The Society for Social Work and Research

2014 Annual Conference

January 15-19, 2014 I Grand Hyatt San Antonio I San Antonio, TX

Incidence and Predictors of Early Childbearing Among Adolescent Girls in Foster Care

Saturday, January 18, 2014: 8:30 AM
HBG Convention Center, Room 102A Street Level (San Antonio, TX)
* noted as presenting author
Bryn King, MSW, Doctoral Candidate, University of California, Berkeley, Berkeley, CA
Emily Putnam-Hornstein, PhD, Assistant Professor, University of Southern California, Los Angeles, CA
Joseph Magruder, PhD, Research Associate, University of California, Berkeley, Berkeley, CA
Barbara Needell, PhD, Research Specialist, University of California, Berkeley, Berkeley, CA

Female youth in foster care often face considerable challenges as they transition to adulthood, including homelessness, limited educational and vocational prospects, delinquency, and high rates of substance use and mental heath difficulties. Prior research indicates that early parenting is also more common among current and former foster youth than among non-foster youth, but no studies to date have utilized population-based vital birth record data to measure the incidence of childbearing among girls in foster care. This presentation will describe the prevalence of first births among female foster youth (ages 12-18) in California between 2006 and 2010 and identify demographic characteristics and foster care experiences that impact the risk of giving birth while in out of home care.


This analysis is based on a unique dataset constructed by probabilistically matching California child protection records for all female youth in foster care between 2006 and 2010 to maternal information available on vital birth records for children born during these same years. Chi-square test statistics were generated to compare female youth in foster care who did and did not give birth during a foster care episode across covariates. Generalized linear models were specified to assess the likelihood of childbearing while in foster care. Multivariable models included multiple individual-level characteristics and experiences during foster care to determine which factors impacted this risk. Findings are reported as both crude and adjusted measures of relative risk (RR) with corresponding 95% confidence intervals.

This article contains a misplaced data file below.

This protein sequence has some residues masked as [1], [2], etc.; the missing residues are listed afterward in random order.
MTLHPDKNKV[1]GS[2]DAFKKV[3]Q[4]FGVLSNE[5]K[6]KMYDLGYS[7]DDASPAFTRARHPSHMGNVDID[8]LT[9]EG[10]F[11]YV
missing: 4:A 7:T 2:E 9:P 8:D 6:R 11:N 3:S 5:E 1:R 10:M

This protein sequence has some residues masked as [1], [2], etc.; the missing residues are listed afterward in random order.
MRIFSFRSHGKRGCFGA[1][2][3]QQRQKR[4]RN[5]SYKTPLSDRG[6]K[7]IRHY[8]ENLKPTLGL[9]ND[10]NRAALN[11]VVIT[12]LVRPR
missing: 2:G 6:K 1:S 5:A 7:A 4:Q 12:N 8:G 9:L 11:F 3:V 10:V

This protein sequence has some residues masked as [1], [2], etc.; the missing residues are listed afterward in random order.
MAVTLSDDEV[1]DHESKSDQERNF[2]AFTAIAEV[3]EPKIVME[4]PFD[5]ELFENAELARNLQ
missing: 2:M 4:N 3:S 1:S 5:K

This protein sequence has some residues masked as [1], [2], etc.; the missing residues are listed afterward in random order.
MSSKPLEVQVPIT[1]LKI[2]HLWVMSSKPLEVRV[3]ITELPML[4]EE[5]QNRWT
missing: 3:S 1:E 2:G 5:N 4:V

Of the 37,666 adolescent girls who were in foster care between 2006 and 2010, 4.4% gave birth to their first child while they were still in care. Significant variations (p<.001) were observed in the proportion of girls giving birth while in care across individual-level characteristics and experiences. Among youth who gave birth while in care, 32.4% were Black and 47.9% were Latina, while only 16.7% were White. Those who entered care as very young children or adolescents, were in foster care longer, experienced more placement disruptions, were placed with non-kin foster families or in congregate care, reentered care, and ran away from placement were also overrepresented among those that gave birth while in care. When simultaneously modeling for all covariates, late entry into care (RR: 2.46; 95% CI: 2.04-2.97); placement instability (RR: 2.83; 95% CI: 2.32-3.46); and placements with kin (RR: 2.54; 95% CI: 2.10-3.08), non-kin foster families (RR: 2.49; 95% CI: 2.07-3.00), or in congregate care (RR: 2.04; 95% CI: 1.66-2.51) emerged as significant and substantial risk factors.


The results indicate that although only a small proportion of female foster youth gave birth to their first child while they were still in care, there are individual-level factors that impact the likelihood of childbearing, including race, age of entry, length of stay, placement stability, and placement type. Understanding the risk and protective factors related to early childbearing among foster youth can inform preventive interventions that promote reproductive health and maximize opportunities for girls in foster care to achieve other critical social and developmental goals before deciding to parent.